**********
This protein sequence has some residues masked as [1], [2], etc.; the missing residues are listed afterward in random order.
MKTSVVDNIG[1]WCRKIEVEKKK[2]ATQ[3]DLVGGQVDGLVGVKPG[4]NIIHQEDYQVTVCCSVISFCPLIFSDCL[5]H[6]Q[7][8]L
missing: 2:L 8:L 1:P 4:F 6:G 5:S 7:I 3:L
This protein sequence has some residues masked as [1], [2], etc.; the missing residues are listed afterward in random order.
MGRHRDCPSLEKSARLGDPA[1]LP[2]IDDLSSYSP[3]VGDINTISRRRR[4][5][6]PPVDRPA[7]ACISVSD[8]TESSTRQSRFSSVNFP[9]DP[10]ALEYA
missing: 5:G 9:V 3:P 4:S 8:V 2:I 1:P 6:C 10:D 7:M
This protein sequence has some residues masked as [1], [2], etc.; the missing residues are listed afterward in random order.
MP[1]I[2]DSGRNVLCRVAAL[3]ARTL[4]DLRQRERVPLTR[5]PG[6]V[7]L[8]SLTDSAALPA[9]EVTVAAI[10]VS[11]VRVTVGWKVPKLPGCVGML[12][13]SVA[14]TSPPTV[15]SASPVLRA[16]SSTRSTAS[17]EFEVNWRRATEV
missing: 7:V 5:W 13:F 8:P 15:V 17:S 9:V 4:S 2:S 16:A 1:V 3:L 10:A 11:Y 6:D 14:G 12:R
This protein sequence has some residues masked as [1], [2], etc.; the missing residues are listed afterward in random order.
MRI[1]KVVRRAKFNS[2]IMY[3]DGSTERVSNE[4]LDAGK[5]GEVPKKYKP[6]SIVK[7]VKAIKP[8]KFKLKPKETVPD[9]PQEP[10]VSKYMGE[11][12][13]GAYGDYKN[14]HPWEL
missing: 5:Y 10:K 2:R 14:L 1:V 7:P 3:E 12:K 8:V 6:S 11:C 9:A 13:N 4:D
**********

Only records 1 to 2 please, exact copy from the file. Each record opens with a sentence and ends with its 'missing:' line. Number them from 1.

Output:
This protein sequence has some residues masked as [1], [2], etc.; the missing residues are listed afterward in random order.
MKTSVVDNIG[1]WCRKIEVEKKK[2]ATQ[3]DLVGGQVDGLVGVKPG[4]NIIHQEDYQVTVCCSVISFCPLIFSDCL[5]H[6]Q[7][8]L
missing: 2:L 8:L 1:P 4:F 6:G 5:S 7:I 3:L
This protein sequence has some residues masked as [1], [2], etc.; the missing residues are listed afterward in random order.
MGRHRDCPSLEKSARLGDPA[1]LP[2]IDDLSSYSP[3]VGDINTISRRRR[4][5][6]PPVDRPA[7]ACISVSD[8]TESSTRQSRFSSVNFP[9]DP[10]ALEYA
missing: 5:G 9:V 3:P 4:S 8:V 2:I 1:P 6:C 10:D 7:M